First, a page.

Memories, like fireflies, fleeting, flitting

The web was stretched across the torn screen door of childhood as I lay upon a cot set on the star-dark sleeping porch, far from Chicago, in a summer house shared with a foreign artist who, my mother said, was starving though he cooked us goulash and Hungarian red peppers. A Thai prince had brought Seckel pears. Other people also spoke in funny ways.

Fox River was a little stream beyond the garden. All day I'd waited, stalking crayfish, but no foxes came.

I was five. Fireflies were perhaps a species of real angel -- miniature, electrified. "Go catch nine in a jar," my mother said.Perhaps she meant: "Run out and play." I didn't want to harm the fireflies' wings, so I came in, was kissed and sent to bed.

The grown-ups in the lighted room talked long, while overhead their creaky ceiling fan wafted everywhere the smell of colors. I could still hear the buzzy of fat mosquitoes and thought of the black wasps who daubed their nests beneath the eaves and might still be awake.

One firefly flashed throughout the porch, exploring corners and extiguishing my terrors in the dark, then sought exit but got caught within the web.

The spider darted out along the rails of his inexorable arrangement, bit the firefly right in half, stepped back, and carted off the frontal section. He returned to grab the remainder. Flash, flash! The spider fled. Then out again. Flash, flash, the ice green light when the spider touched it.

A dozen times the spider walked his wires to snatch that magical flashing, a dozen times sprang back and fled.

I curled up tight upon my cot. Too scared to call my parents; if he should hear my voice, the spider might zip over to me on his shining wires and I could not flash, although my mother used to claim my eyes shone in the dark just like the eyes of cats of foxes.

The spider played his game for hours. From the lighted room, where the grown-ups were, flowed songs, the music of balalaikas and accordians. No chance they're hear me. Nor was I allowed in there. Nor dared I cross the room, push past the web.

I heard my parents go to bed. Too late to rescue me. . . .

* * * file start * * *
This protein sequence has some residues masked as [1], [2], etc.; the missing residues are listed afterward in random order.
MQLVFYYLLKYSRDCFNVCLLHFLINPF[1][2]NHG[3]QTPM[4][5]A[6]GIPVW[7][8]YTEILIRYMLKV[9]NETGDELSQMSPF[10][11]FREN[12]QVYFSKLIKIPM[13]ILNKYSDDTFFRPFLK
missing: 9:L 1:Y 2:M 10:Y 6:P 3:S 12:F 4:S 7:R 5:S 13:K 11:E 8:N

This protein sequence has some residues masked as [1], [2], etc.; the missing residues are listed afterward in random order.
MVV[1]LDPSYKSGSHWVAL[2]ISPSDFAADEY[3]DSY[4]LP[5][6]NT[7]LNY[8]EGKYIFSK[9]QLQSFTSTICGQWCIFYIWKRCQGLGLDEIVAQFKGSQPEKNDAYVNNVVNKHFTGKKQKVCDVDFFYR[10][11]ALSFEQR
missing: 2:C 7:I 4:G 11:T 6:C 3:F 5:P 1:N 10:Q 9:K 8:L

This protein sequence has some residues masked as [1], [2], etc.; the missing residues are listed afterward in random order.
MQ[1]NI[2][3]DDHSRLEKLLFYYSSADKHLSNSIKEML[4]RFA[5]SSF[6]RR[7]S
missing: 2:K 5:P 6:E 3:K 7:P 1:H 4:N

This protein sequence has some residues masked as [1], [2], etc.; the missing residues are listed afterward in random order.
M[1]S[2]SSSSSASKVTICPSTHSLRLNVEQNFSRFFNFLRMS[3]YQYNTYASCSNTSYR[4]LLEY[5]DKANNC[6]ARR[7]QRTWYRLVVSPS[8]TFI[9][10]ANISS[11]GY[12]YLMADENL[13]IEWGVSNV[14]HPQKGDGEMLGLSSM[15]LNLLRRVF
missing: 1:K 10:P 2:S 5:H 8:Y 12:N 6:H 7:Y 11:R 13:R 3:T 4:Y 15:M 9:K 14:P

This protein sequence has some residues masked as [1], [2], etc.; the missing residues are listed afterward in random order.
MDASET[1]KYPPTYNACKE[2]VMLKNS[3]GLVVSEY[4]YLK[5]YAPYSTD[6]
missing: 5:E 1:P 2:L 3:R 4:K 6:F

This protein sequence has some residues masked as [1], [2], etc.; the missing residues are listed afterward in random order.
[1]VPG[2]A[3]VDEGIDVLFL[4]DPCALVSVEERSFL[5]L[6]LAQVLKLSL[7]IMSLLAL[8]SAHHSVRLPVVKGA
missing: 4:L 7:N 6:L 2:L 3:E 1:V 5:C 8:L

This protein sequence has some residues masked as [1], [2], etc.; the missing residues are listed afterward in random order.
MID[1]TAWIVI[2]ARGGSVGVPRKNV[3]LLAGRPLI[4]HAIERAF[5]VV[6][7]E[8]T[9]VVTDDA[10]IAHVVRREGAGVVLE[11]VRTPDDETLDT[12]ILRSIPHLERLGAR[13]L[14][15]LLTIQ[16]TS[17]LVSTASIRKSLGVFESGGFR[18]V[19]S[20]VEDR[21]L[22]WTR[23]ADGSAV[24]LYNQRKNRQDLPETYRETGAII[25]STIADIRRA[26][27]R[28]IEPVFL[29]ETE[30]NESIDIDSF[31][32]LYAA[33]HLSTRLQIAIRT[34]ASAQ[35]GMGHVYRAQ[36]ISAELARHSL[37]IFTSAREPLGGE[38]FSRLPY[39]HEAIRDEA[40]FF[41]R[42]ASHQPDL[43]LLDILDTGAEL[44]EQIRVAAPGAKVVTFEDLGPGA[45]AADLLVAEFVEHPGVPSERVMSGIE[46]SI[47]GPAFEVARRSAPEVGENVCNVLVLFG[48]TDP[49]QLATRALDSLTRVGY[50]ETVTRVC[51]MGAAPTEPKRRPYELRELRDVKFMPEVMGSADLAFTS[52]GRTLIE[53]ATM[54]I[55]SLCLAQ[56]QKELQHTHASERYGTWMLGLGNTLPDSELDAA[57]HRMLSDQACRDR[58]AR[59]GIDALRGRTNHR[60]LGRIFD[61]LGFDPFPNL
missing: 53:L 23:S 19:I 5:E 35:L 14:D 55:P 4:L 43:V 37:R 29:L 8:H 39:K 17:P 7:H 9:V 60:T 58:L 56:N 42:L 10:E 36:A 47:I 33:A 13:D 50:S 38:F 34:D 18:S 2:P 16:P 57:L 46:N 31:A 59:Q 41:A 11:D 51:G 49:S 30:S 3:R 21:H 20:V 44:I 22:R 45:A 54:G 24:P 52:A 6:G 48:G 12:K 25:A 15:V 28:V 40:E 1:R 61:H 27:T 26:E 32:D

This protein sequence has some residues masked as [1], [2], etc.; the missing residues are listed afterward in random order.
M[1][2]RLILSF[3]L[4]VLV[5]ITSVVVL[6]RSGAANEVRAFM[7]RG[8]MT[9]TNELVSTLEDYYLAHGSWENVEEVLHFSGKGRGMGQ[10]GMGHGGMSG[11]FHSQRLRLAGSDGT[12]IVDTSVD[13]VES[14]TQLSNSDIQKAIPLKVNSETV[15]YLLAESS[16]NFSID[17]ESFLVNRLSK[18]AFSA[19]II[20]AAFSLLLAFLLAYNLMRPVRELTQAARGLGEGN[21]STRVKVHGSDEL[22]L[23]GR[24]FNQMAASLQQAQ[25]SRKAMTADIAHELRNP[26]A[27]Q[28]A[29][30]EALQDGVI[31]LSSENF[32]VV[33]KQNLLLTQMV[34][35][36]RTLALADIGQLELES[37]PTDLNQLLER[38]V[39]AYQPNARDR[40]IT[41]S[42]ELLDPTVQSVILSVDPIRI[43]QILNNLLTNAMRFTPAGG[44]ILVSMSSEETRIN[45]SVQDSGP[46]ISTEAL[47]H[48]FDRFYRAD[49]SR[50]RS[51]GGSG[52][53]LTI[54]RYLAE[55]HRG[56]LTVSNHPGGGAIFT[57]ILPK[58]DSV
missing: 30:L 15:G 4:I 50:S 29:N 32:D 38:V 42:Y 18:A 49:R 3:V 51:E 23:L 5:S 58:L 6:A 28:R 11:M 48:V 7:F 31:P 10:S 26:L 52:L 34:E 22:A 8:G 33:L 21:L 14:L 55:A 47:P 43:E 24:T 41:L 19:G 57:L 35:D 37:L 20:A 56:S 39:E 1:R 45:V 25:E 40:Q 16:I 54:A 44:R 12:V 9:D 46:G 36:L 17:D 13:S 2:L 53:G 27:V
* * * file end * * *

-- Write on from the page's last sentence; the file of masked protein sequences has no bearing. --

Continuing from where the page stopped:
Then the scholar from Japan, who was to sleep here on the other cot, observed the odd phenomenon against the screen and called our host, the painter with the strange and double name, Moholy-Nagy.

He saw I was awake, sat on my cot, and we watched the spider till my fear turned into fascination. He told me how the talking frog retrieved the princess' golden ball, then turned into a prince, he called me princess, and bent down to kiss me with his dark mustache. I feel asleep within a web of white mosquito nets.

At dawn: a wisp of dust across the threshold.

I angled out, still seeking foxes by the stream, and, among the tiger lilies, tiger cubs.

At noon they spread a picnic on the grass; black bread and smelly cheese. My milk had soured in the old ice box, but the Thai prince fed me blackberries and cake. Some Southern writer read his manuscript, and a tiger swallowtail alighted on his plate. The scholar from Japan drew fireflies in the sand.

Moholy-Nagy tried to present me with a canvas painted just with eight bright lines. My parents thanked him but sait it wouldn't go withh our antiques at home, and he should better try to sell it somewhere. He offered me an orange striped kitten. . . .

At dusk we drove back in the mottled green jalopy to Chicago. Somehow I smuggled the kitten home. Soon we moved back East. Moholy-Nagy grew famour, and his paintings sold. With time I am still growing up.

Still, in ever spider web I see a firefly. I hear the awkward accents of Moholy-Nagy telling me of magic and of metamorphosis, lulling me to sleep. And on certain summer nights, I smell his wafted paints. . . .

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